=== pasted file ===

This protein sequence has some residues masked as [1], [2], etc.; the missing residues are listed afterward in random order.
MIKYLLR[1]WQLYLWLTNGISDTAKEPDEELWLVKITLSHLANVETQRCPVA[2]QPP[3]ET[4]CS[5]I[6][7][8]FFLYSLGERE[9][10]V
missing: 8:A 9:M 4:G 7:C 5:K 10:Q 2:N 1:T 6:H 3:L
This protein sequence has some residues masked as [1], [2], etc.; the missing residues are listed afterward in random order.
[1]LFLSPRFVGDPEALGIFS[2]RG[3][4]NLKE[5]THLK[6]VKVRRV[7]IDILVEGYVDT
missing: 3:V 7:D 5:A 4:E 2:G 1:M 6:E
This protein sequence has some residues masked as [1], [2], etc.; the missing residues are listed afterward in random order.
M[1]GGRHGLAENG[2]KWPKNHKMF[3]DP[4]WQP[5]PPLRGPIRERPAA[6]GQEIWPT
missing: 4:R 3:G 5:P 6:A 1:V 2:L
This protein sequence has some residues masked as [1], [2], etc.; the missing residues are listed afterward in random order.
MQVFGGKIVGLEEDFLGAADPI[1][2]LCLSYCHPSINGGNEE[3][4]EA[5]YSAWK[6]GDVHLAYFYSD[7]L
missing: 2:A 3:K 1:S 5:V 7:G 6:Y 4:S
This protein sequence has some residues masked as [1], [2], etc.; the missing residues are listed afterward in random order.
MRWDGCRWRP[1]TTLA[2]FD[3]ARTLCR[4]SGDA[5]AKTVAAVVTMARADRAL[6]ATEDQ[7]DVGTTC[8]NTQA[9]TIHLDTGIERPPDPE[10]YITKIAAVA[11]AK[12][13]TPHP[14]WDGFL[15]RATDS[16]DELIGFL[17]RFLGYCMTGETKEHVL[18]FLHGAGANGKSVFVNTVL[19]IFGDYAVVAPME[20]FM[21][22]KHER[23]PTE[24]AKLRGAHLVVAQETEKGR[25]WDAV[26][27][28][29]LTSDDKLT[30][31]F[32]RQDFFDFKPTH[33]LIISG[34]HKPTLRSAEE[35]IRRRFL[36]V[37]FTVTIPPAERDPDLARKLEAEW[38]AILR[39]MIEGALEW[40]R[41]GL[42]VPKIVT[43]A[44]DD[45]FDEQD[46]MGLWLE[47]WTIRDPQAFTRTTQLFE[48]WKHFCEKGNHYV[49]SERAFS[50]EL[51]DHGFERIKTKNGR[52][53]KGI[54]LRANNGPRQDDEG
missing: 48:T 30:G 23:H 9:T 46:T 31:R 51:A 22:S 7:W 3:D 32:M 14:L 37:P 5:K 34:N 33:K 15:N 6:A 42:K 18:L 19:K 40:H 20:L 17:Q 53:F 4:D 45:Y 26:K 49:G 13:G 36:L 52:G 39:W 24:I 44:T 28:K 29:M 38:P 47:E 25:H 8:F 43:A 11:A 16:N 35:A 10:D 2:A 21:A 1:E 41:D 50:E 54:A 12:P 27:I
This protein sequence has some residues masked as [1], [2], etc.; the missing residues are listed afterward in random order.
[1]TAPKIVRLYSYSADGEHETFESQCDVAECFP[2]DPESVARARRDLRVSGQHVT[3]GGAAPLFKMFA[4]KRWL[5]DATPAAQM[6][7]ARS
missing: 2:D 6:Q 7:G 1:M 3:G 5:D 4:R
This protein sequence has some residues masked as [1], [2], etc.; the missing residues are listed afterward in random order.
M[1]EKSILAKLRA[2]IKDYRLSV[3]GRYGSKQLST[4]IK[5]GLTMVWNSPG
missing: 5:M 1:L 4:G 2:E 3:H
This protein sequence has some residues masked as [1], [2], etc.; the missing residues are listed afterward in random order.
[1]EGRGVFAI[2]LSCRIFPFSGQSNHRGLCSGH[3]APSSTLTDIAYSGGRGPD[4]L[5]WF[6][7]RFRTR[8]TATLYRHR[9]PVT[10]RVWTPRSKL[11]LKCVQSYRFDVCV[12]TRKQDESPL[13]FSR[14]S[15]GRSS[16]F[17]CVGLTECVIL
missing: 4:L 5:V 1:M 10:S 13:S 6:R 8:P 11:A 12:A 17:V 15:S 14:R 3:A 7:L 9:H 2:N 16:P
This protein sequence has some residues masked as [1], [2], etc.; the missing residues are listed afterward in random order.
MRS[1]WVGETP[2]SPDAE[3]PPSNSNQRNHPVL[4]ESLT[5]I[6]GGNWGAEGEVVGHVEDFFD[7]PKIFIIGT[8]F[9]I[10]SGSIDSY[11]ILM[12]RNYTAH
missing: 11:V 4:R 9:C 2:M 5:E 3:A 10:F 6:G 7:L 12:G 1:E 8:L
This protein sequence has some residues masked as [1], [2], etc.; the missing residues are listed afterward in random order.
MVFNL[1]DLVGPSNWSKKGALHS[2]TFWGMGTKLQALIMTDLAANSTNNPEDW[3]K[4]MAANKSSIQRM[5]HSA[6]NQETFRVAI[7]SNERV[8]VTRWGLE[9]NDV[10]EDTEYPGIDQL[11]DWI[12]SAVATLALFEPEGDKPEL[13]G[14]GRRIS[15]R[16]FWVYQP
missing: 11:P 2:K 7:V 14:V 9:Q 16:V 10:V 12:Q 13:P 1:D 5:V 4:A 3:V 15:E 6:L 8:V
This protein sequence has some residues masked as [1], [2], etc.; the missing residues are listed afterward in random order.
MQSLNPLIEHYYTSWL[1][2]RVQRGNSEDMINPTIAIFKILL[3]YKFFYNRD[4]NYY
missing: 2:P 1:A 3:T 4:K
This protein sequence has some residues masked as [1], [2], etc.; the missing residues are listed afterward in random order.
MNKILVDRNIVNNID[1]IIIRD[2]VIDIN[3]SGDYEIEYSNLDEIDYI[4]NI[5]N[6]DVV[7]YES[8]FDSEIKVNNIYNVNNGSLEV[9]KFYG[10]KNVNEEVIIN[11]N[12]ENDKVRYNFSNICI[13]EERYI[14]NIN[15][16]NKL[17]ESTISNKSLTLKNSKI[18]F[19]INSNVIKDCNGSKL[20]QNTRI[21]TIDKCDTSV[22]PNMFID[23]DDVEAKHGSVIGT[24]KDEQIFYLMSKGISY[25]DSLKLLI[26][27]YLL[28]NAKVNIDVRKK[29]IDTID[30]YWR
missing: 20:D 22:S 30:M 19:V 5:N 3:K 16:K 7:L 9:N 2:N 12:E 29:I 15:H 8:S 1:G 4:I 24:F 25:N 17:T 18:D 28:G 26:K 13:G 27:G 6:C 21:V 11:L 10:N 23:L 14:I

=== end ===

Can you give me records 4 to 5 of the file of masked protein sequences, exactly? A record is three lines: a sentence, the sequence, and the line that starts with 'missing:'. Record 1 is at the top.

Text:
This protein sequence has some residues masked as [1], [2], etc.; the missing residues are listed afterward in random order.
MQVFGGKIVGLEEDFLGAADPI[1][2]LCLSYCHPSINGGNEE[3][4]EA[5]YSAWK[6]GDVHLAYFYSD[7]L
missing: 2:A 3:K 1:S 5:V 7:G 6:Y 4:S
This protein sequence has some residues masked as [1], [2], etc.; the missing residues are listed afterward in random order.
MRWDGCRWRP[1]TTLA[2]FD[3]ARTLCR[4]SGDA[5]AKTVAAVVTMARADRAL[6]ATEDQ[7]DVGTTC[8]NTQA[9]TIHLDTGIERPPDPE[10]YITKIAAVA[11]AK[12][13]TPHP[14]WDGFL[15]RATDS[16]DELIGFL[17]RFLGYCMTGETKEHVL[18]FLHGAGANGKSVFVNTVL[19]IFGDYAVVAPME[20]FM[21][22]KHER[23]PTE[24]AKLRGAHLVVAQETEKGR[25]WDAV[26][27][28][29]LTSDDKLT[30][31]F[32]RQDFFDFKPTH[33]LIISG[34]HKPTLRSAEE[35]IRRRFL[36]V[37]FTVTIPPAERDPDLARKLEAEW[38]AILR[39]MIEGALEW[40]R[41]GL[42]VPKIVT[43]A[44]DD[45]FDEQD[46]MGLWLE[47]WTIRDPQAFTRTTQLFE[48]WKHFCEKGNHYV[49]SERAFS[50]EL[51]DHGFERIKTKNGR[52][53]KGI[54]LRANNGPRQDDEG
missing: 48:T 30:G 23:H 9:T 46:T 31:R 51:A 22:S 7:W 3:D 32:M 14:L 37:P 5:K 34:N 33:K 15:N 6:A 42:K 18:L 19:K 40:H 20:L 17:Q 53:F 4:D 45:Y 26:K 49:G 13:G 36:L 52:G 39:W 24:I 44:T 28:K 29:M 38:P 47:E 25:H 8:F 43:A 11:A 16:N 35:A 10:D 2:A 21:A 1:E 41:D 50:E 54:A 12:P 27:I